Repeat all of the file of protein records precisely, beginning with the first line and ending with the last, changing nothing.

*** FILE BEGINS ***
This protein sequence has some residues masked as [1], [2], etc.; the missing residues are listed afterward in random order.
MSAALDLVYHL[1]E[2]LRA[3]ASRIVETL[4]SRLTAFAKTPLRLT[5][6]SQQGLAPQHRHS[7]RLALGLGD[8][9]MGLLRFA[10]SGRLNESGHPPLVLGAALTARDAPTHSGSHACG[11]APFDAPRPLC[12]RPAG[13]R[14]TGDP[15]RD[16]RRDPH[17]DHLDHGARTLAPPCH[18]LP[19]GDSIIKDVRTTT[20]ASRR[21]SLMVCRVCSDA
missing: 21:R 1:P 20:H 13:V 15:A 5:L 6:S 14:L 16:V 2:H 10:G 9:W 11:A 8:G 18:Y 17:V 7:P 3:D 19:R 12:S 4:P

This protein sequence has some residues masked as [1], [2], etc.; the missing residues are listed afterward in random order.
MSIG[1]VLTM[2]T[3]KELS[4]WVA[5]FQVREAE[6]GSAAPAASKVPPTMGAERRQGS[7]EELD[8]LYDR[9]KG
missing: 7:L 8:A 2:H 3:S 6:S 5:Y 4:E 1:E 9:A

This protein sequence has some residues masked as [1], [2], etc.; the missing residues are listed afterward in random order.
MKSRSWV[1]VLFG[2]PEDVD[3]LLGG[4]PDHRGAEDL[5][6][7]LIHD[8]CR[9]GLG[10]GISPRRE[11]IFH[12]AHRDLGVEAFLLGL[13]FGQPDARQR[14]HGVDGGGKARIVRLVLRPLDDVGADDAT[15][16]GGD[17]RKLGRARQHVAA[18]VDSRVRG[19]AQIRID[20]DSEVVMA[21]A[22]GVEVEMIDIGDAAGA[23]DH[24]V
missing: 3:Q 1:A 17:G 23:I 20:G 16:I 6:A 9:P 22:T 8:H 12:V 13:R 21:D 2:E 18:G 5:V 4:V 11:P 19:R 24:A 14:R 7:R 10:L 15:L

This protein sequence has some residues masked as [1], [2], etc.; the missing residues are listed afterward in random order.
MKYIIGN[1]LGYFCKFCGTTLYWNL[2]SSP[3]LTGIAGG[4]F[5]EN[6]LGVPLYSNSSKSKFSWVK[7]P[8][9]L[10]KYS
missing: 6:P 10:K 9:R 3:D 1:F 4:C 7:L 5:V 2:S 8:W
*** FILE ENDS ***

This protein sequence has some residues masked as [1], [2], etc.; the missing residues are listed afterward in random order.
MSAALDLVYHL[1]E[2]LRA[3]ASRIVETL[4]SRLTAFAKTPLRLT[5][6]SQQGLAPQHRHS[7]RLALGLGD[8][9]MGLLRFA[10]SGRLNESGHPPLVLGAALTARDAPTHSGSHACG[11]APFDAPRPLC[12]RPAG[13]R[14]TGDP[15]RD[16]RRDPH[17]DHLDHGARTLAPPCH[18]LP[19]GDSIIKDVRTTT[20]ASRR[21]SLMVCRVCSDA
missing: 21:R 1:P 20:H 13:V 15:A 5:L 6:S 14:L 16:V 2:H 10:G 9:W 11:A 8:G 18:Y 17:V 7:P 3:D 19:R 12:S 4:P

This protein sequence has some residues masked as [1], [2], etc.; the missing residues are listed afterward in random order.
MSIG[1]VLTM[2]T[3]KELS[4]WVA[5]FQVREAE[6]GSAAPAASKVPPTMGAERRQGS[7]EELD[8]LYDR[9]KG
missing: 7:L 8:A 2:H 3:S 6:S 5:Y 4:E 1:E 9:A

This protein sequence has some residues masked as [1], [2], etc.; the missing residues are listed afterward in random order.
MKSRSWV[1]VLFG[2]PEDVD[3]LLGG[4]PDHRGAEDL[5][6][7]LIHD[8]CR[9]GLG[10]GISPRRE[11]IFH[12]AHRDLGVEAFLLGL[13]FGQPDARQR[14]HGVDGGGKARIVRLVLRPLDDVGADDAT[15][16]GGD[17]RKLGRARQHVAA[18]VDSRVRG[19]AQIRID[20]DSEVVMA[21]A[22]GVEVEMIDIGDAAGA[23]DH[24]V
missing: 3:Q 1:A 17:G 23:I 20:G 16:I 6:A 9:P 22:T 8:H 12:V 13:R 21:D 2:E 18:G 5:V 4:V 11:P 19:R 24:A 14:R 7:R 10:L 15:L

This protein sequence has some residues masked as [1], [2], etc.; the missing residues are listed afterward in random order.
MKYIIGN[1]LGYFCKFCGTTLYWNL[2]SSP[3]LTGIAGG[4]F[5]EN[6]LGVPLYSNSSKSKFSWVK[7]P[8][9]L[10]KYS
missing: 6:P 10:K 9:R 3:D 1:F 4:C 7:L 5:V 2:S 8:W